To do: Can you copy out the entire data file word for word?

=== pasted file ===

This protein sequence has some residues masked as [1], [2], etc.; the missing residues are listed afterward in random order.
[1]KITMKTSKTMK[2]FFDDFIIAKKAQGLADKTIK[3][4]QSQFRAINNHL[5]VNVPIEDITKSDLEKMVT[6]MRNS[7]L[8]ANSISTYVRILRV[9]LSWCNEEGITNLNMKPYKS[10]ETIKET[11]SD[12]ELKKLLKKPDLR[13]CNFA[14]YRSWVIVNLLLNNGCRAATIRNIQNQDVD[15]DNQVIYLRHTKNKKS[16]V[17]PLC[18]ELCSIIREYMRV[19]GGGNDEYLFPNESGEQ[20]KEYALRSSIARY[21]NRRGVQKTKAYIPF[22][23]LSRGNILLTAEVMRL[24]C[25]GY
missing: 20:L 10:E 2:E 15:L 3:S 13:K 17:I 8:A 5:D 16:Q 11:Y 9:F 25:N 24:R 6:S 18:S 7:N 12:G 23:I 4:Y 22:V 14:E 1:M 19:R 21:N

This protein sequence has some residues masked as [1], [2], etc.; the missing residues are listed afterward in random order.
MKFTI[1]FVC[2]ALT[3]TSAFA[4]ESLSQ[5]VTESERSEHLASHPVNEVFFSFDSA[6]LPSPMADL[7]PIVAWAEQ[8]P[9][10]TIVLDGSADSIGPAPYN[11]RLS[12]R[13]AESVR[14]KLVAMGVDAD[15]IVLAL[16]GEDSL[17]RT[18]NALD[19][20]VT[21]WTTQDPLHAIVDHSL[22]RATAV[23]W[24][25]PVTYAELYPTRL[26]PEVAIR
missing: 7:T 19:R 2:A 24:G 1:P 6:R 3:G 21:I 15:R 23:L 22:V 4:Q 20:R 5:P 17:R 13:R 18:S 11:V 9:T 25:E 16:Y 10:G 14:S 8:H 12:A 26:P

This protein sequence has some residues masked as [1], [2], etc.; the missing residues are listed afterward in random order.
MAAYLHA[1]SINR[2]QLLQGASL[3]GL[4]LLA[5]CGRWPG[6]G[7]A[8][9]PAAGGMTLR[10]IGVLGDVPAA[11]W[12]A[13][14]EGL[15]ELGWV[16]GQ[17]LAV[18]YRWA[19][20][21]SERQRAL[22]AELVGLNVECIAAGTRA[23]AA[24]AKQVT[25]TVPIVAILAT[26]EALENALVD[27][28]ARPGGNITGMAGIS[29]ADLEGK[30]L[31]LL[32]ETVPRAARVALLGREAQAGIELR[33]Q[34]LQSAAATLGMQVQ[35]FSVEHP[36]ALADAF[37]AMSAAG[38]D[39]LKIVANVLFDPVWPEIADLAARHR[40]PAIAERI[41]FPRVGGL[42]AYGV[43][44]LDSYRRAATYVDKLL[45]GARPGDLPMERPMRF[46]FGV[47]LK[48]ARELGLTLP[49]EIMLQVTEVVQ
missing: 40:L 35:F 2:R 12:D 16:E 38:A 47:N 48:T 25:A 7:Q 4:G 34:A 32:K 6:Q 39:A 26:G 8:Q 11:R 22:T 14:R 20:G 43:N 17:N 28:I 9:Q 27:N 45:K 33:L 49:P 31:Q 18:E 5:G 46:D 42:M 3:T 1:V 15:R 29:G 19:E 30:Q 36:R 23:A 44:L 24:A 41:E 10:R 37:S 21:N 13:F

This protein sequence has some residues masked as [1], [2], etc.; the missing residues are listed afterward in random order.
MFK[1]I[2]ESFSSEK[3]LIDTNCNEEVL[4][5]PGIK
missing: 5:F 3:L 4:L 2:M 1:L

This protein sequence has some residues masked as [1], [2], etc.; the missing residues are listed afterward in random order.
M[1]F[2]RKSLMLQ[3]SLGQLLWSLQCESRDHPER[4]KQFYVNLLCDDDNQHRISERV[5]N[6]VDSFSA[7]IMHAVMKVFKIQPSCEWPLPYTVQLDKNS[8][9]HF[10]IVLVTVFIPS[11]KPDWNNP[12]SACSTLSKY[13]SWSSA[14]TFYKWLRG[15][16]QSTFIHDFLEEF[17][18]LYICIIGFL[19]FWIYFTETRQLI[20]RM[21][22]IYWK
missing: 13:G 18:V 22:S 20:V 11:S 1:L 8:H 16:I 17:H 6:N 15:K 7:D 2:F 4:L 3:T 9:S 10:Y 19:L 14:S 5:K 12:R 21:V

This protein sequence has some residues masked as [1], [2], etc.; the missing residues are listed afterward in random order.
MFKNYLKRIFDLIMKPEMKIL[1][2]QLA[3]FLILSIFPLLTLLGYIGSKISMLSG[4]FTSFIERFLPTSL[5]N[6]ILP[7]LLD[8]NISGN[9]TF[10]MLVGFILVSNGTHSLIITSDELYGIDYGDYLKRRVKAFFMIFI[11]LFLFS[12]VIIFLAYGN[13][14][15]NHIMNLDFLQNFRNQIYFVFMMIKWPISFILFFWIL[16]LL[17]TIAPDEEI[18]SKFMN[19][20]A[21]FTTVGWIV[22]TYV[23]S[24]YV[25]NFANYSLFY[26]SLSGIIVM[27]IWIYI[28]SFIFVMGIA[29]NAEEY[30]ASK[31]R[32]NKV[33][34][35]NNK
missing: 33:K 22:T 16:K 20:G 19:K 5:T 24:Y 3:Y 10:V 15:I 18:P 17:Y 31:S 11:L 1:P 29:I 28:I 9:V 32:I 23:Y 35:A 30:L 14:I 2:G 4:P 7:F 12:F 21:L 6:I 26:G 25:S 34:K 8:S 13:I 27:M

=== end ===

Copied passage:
This protein sequence has some residues masked as [1], [2], etc.; the missing residues are listed afterward in random order.
[1]KITMKTSKTMK[2]FFDDFIIAKKAQGLADKTIK[3][4]QSQFRAINNHL[5]VNVPIEDITKSDLEKMVT[6]MRNS[7]L[8]ANSISTYVRILRV[9]LSWCNEEGITNLNMKPYKS[10]ETIKET[11]SD[12]ELKKLLKKPDLR[13]CNFA[14]YRSWVIVNLLLNNGCRAATIRNIQNQDVD[15]DNQVIYLRHTKNKKS[16]V[17]PLC[18]ELCSIIREYMRV[19]GGGNDEYLFPNESGEQ[20]KEYALRSSIARY[21]NRRGVQKTKAYIPF[22][23]LSRGNILLTAEVMRL[24]C[25]GY
missing: 20:L 10:E 2:E 15:L 3:S 13:K 17:I 8:A 5:D 16:Q 11:Y 9:F 25:N 24:R 6:S 18:S 7:N 12:G 23:I 4:Y 22:V 14:E 1:M 19:R 21:N

This protein sequence has some residues masked as [1], [2], etc.; the missing residues are listed afterward in random order.
MKFTI[1]FVC[2]ALT[3]TSAFA[4]ESLSQ[5]VTESERSEHLASHPVNEVFFSFDSA[6]LPSPMADL[7]PIVAWAEQ[8]P[9][10]TIVLDGSADSIGPAPYN[11]RLS[12]R[13]AESVR[14]KLVAMGVDAD[15]IVLAL[16]GEDSL[17]RT[18]NALD[19][20]VT[21]WTTQDPLHAIVDHSL[22]RATAV[23]W[24][25]PVTYAELYPTRL[26]PEVAIR
missing: 7:T 19:R 2:A 24:G 1:P 6:R 3:G 21:I 15:R 23:L 22:V 4:Q 20:R 5:P 17:R 13:R 18:S 11:V 9:T 25:E 16:Y 10:G 14:S 8:H 12:A 26:P

This protein sequence has some residues masked as [1], [2], etc.; the missing residues are listed afterward in random order.
MAAYLHA[1]SINR[2]QLLQGASL[3]GL[4]LLA[5]CGRWPG[6]G[7]A[8][9]PAAGGMTLR[10]IGVLGDVPAA[11]W[12]A[13][14]EGL[15]ELGWV[16]GQ[17]LAV[18]YRWA[19][20][21]SERQRAL[22]AELVGLNVECIAAGTRA[23]AA[24]AKQVT[25]TVPIVAILAT[26]EALENALVD[27][28]ARPGGNITGMAGIS[29]ADLEGK[30]L[31]LL[32]ETVPRAARVALLGREAQAGIELR[33]Q[34]LQSAAATLGMQVQ[35]FSVEHP[36]ALADAF[37]AMSAAG[38]D[39]LKIVANVLFDPVWPEIADLAARHR[40]PAIAERI[41]FPRVGGL[42]AYGV[43][44]LDSYRRAATYVDKLL[45]GARPGDLPMERPMRF[46]FGV[47]LK[48]ARELGLTLP[49]EIMLQVTEVVQ
missing: 40:L 35:F 2:R 12:D 16:E 38:A 47:N 48:T 25:A 7:Q 4:G 34:A 32:K 6:Q 39:A 26:G 8:Q 11:R 22:T 14:R 20:G 43:N 17:N 28:I 9:Q 27:N 45:K 33:L 49:P 31:Q 18:E 5:G 46:D 42:M 3:T 1:V 15:R 29:G 19:E 30:Q 36:R 23:A 44:L 24:A 41:E 10:R 37:S 21:N 13:F

This protein sequence has some residues masked as [1], [2], etc.; the missing residues are listed afterward in random order.
MFK[1]I[2]ESFSSEK[3]LIDTNCNEEVL[4][5]PGIK
missing: 5:F 3:L 4:L 2:M 1:L

This protein sequence has some residues masked as [1], [2], etc.; the missing residues are listed afterward in random order.
M[1]F[2]RKSLMLQ[3]SLGQLLWSLQCESRDHPER[4]KQFYVNLLCDDDNQHRISERV[5]N[6]VDSFSA[7]IMHAVMKVFKIQPSCEWPLPYTVQLDKNS[8][9]HF[10]IVLVTVFIPS[11]KPDWNNP[12]SACSTLSKY[13]SWSSA[14]TFYKWLRG[15][16]QSTFIHDFLEEF[17][18]LYICIIGFL[19]FWIYFTETRQLI[20]RM[21][22]IYWK
missing: 13:G 18:V 22:S 20:V 11:S 1:L 8:H 16:I 17:H 6:N 15:K 7:D 2:F 4:L 3:T 9:S 10:Y 19:L 14:S 5:K 12:R 21:V

This protein sequence has some residues masked as [1], [2], etc.; the missing residues are listed afterward in random order.
MFKNYLKRIFDLIMKPEMKIL[1][2]QLA[3]FLILSIFPLLTLLGYIGSKISMLSG[4]FTSFIERFLPTSL[5]N[6]ILP[7]LLD[8]NISGN[9]TF[10]MLVGFILVSNGTHSLIITSDELYGIDYGDYLKRRVKAFFMIFI[11]LFLFS[12]VIIFLAYGN[13][14][15]NHIMNLDFLQNFRNQIYFVFMMIKWPISFILFFWIL[16]LL[17]TIAPDEEI[18]SKFMN[19][20]A[21]FTTVGWIV[22]TYV[23]S[24]YV[25]NFANYSLFY[26]SLSGIIVM[27]IWIYI[28]SFIFVMGIA[29]NAEEY[30]ASK[31]R[32]NKV[33][34][35]NNK
missing: 33:K 22:T 16:K 20:G 19:K 5:T 24:Y 3:Y 10:V 15:I 18:P 17:Y 31:S 11:L 1:P 29:I 28:I 9:V 32:I 23:Y 35:A 30:L 14:I 2:G 4:P 7:F 12:F 21:L 6:I 26:G 25:S 34:K 8:S 13:I 27:M